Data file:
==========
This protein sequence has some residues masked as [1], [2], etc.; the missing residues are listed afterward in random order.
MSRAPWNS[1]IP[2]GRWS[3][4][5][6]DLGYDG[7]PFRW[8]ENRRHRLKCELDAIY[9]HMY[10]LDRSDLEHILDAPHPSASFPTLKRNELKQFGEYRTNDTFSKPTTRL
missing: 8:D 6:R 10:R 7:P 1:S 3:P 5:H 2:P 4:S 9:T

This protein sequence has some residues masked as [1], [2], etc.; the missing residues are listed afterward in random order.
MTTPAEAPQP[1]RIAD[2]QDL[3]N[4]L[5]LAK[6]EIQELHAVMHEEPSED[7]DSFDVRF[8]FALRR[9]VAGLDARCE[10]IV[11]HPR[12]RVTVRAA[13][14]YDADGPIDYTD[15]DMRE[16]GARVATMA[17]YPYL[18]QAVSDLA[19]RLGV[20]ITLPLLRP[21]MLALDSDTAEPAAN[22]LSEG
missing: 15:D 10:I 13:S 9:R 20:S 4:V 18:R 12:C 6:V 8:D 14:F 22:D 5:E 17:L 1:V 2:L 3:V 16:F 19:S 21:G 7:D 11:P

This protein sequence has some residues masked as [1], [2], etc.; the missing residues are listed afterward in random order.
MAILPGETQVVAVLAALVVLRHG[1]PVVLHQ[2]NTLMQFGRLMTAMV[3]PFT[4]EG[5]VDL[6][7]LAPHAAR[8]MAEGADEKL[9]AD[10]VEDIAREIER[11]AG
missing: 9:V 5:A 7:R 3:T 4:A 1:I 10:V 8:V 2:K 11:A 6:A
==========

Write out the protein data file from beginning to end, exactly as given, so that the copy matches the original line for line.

This protein sequence has some residues masked as [1], [2], etc.; the missing residues are listed afterward in random order.
MSRAPWNS[1]IP[2]GRWS[3][4][5][6]DLGYDG[7]PFRW[8]ENRRHRLKCELDAIY[9]HMY[10]LDRSDLEHILDAPHPSASFPTLKRNELKQFGEYRTNDTFSKPTTRL
missing: 8:D 6:R 10:R 7:P 1:S 3:P 5:H 2:P 4:S 9:T

This protein sequence has some residues masked as [1], [2], etc.; the missing residues are listed afterward in random order.
MTTPAEAPQP[1]RIAD[2]QDL[3]N[4]L[5]LAK[6]EIQELHAVMHEEPSED[7]DSFDVRF[8]FALRR[9]VAGLDARCE[10]IV[11]HPR[12]RVTVRAA[13][14]YDADGPIDYTD[15]DMRE[16]GARVATMA[17]YPYL[18]QAVSDLA[19]RLGV[20]ITLPLLRP[21]MLALDSDTAEPAAN[22]LSEG
missing: 15:D 10:I 13:S 9:R 20:S 4:V 18:R 12:C 6:V 8:D 14:F 22:D 5:E 17:L 1:V 2:L 3:V 16:F 19:S 21:G 7:D 11:P

This protein sequence has some residues masked as [1], [2], etc.; the missing residues are listed afterward in random order.
MAILPGETQVVAVLAALVVLRHG[1]PVVLHQ[2]NTLMQFGRLMTAMV[3]PFT[4]EG[5]VDL[6][7]LAPHAAR[8]MAEGADEKL[9]AD[10]VEDIAREIER[11]AG
missing: 9:V 5:A 7:R 3:T 4:A 1:I 10:V 8:V 2:K 11:A 6:A